Re: Library science of indexing

Judith E. Grass (jgrass@CNRI.Reston.VA.US)
Fri, 2 Sep 1994 15:47:40 +0200

At 3:04 PM 9/1/94 +0200, Paul Everitt wrote:

>I have spent a lot of time with IAFA templates, ALIWEB, and now Harvest.
>What I am looking for now is just plain experiences -- how should I
>approach the "taxonomy" of this? What "library science" issues should I
>investigate (ISBN numbers, etc.)? Where can I go for more info?

For an idea just how difficult this issue is (and for a pretty
fair discussion of its 5,000+ year history) may I recommend:

Tom McArthur,
"Worlds of Reference: lexicography, learning and language from the
clay tablets to the computer"
Cambridge University Press, Cambridge,
Hardback 1986: ISBN 0.521 30637 X
Paperback 1988: ISBN 0 521 31403 8

This is probably out of print, but worth a trip to the library to find.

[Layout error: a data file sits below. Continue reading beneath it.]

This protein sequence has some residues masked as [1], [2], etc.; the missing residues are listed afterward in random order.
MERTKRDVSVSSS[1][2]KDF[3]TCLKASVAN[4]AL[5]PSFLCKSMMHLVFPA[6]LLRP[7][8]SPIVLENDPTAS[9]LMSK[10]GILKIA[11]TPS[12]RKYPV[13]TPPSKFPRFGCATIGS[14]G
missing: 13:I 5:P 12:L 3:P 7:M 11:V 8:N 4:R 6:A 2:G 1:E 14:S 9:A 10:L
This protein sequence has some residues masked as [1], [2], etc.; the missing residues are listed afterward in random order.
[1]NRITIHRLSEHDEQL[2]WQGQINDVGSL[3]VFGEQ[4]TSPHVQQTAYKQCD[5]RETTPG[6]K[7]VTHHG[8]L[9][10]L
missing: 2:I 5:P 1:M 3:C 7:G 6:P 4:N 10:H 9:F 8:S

In short, classifying all human knowledge is a very difficult task
and one that human beings have participated in since the beginning of human
history. The systems that arise are deeply culturally conditioned,
impermanent, and context sensitive. You can easily spend a lifetime
(or two or three) working at this problem.

A good starting place might be a long discussion with some librarians,
maybe especially whoever directs the cataloging in a large university
library (or maybe someone on the library science faculty)?
There are books that lay out the classification systems used by the Library of
Congress and by various other cataloging schemes (Dewey Decimal, and The ACM
Computing Reviews abstracts has one of its own). A good reference
librarian could point you to some of these.

-- Judy Grass, CNRI